What will happen today? President Trump will meet his Chinese counterpart today for a two day meeting. Will there be any provocative headlines? Also released today is the Challenger Job Cuts survey. This is a third tier indicator, but at times has been of some significance.

Last night the foreign markets were down. London was down 0.33%, Paris was up 0.26% and Frankfurt was down 0.15%. China was up 0.33%, Japan was down 1.40% and Hang Sang was down 0.52%.

The Dow should open quietly higher amid the Fed’s stated but well known intent of shrinking its balance sheet amid policy makers’ concerns that stocks have gotten expensive. The 10-year is off 5/32 to yield 2.36%.



By: Kent Engelke | Capitol Securities

It “feels” as though all markets are at a major inflection point, a “feeling” backed up by several technical indicators. Equities are trading at their 50 day moving averages. The 10-year Treasury is hovering around its lowest yield for 2017. The “Trump Trade” has been reversed with mega capitalized growth issues outperforming most other asset classes.

In most regards, algorithmic or technology based trading is again dominating the markets for the lone exception that cross correlated trade has broken down. According to the SEC, 90% of all equity trades are executed by either algorithmic or ETF programmed trading. Ninety-five percent of all Treasuries trades are done electronically with “great influence” exerted by algorithms.

In other words, by definition there is a total lack of geopolitical and macroeconomic thought of investment decisions with all decisions made upon the numerous variables imputed into the computer based trading programs/systems.

My introductory sentence read: “it feels as though all markets are at a major inflection point.” I think the economy is on the verge of a major inflection point that may dramatically affect what sectors will outperform.

There are several major points that cannot be debated. Globalism and multi-polarity have lost considerable geopolitical backing, replaced by economic nationalism. President Trump is the antithesis of the Establishment, despised and feared by many on both sides of the proverbial aisle.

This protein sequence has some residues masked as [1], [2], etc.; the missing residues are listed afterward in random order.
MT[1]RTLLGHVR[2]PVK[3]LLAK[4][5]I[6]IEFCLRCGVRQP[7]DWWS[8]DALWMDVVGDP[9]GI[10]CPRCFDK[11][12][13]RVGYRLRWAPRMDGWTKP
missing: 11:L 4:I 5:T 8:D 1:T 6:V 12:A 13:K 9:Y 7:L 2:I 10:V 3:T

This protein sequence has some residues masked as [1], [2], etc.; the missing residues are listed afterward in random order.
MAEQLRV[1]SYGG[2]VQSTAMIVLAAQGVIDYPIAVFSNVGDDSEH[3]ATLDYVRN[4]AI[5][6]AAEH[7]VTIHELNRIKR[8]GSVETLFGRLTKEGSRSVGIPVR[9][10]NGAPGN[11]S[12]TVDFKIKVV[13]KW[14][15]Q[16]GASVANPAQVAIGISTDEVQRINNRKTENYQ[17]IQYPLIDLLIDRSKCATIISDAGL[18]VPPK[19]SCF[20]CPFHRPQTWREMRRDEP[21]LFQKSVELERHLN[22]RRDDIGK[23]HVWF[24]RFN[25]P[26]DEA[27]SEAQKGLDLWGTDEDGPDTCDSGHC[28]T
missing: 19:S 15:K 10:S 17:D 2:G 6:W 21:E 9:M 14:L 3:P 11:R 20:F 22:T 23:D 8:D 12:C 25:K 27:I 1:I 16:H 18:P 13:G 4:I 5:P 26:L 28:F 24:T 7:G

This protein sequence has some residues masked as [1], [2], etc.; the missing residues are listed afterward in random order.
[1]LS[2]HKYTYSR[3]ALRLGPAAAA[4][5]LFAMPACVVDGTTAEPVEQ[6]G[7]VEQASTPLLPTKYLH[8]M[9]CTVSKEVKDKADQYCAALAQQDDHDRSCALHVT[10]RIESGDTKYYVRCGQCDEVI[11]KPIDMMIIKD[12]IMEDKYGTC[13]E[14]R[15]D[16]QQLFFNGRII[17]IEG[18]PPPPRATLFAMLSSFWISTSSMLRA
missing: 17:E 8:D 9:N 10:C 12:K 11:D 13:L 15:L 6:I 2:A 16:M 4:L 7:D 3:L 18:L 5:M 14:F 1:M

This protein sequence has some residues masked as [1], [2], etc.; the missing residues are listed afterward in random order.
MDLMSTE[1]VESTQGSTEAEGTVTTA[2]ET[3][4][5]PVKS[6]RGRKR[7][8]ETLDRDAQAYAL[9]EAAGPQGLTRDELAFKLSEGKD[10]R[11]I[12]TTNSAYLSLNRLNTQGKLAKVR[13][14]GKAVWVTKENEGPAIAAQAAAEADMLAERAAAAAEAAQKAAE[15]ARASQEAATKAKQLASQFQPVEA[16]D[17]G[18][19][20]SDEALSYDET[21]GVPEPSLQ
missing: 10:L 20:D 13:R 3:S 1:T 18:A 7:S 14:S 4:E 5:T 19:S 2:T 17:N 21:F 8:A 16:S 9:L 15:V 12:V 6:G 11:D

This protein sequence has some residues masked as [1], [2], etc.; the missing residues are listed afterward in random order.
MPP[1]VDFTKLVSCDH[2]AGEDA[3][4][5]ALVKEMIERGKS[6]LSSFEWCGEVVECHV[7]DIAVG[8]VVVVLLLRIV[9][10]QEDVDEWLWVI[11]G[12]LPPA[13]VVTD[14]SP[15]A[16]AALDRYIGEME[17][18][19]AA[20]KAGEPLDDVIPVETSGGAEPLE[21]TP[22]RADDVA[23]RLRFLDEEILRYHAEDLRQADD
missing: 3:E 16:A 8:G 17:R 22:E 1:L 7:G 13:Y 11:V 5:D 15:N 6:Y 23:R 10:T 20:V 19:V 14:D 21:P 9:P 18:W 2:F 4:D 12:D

Geopolitical tensions are rising and in many regards are at Cold War heights. The Middle East has imploded.

Thirty-two years ago, when I entered the brokerage business, the Dow Jones among others was comprised of Woolworths, GM, Bethlehem Steel, US Steel, Eastman Kodak, Union Carbide, Owens Illinois, Inco, Westinghouse, Texaco and Sears. All of which for the exception of Sears, UK and US Steel, have filed for bankruptcy. The three that did not file, have flirted or are flirting with reorganization.

Wow! Talk about change and the complete rewrite of American business.

Globalism and multi-polarity became the major economic and political catalysts following the demise of the Soviet Union and the end of the Cold War in the early 1990s… a multi-polarity that facilitated the bankruptcy of almost one third of 1985 members of the Dow Jones Industrial Average.

If a tectonic change has occurred again, what members of the 2017 Dow Jones will have filed for bankruptcy by 2049? How will today’s Establishment be upended?

Commenting on yesterday’s market action, equities were flat, albeit oil did rally another 1.5% on expectations that stores will be drawn down further. The 10-year was off 8/32.

Will the markets today be impacted by the release of the March 15 FOMC Minutes? Also posted is the ADP Private Employment Survey.

Last night the foreign markets were up. London was up 0.10%, Paris was up 0.04% and Frankfurt was down 0.47%. China was up 1.48%, Japan was up 0.27% and Hang Sang was up 0.57%.

The Dow should open quietly lower ahead of several key data points, the Fed Minutes and a meeting between Trump and China’s Xi Jinping. Oil is up another 1% on inventory drawdown. The 10-year is unchanged at 2.36%.



By: Kent Engelke | Capitol Securities

Equities slipped on disappointing auto sales. Negative political developments, which to this point have been largely disregarded, threaten to cloud the improving domestic and global outlook.

Speaking of improving economic environment, the ISM Manufacturing Index continued to expand in March at a robust pace. The diffusion index (the headline number) matched the median forecast, but was nominally lower than February’s statistics which were the highest since August 2014. Factory employment climbed to the highest reading since June 2011 and the prices paid index increased to the highest level since May 2011.

The highest order backlog and slowest delivery times for suppliers since 2014 help explain why manufacturers are reporting that they are adding workers to assembly lines.

Perhaps of even greater significance, the ISM measure of export orders climbed to the highest point since November 2013, underscoring the manufacturing optimism from Asia to Europe.

Recent Chinese government figures showed that the factory purchasing manager index climbed to the highest point since April 2012. Euro manufacturing data was the strongest in 71 months.

It is against this backdrop why a survey of the National Association of Manufactures is showing the greatest optimism in 20 years.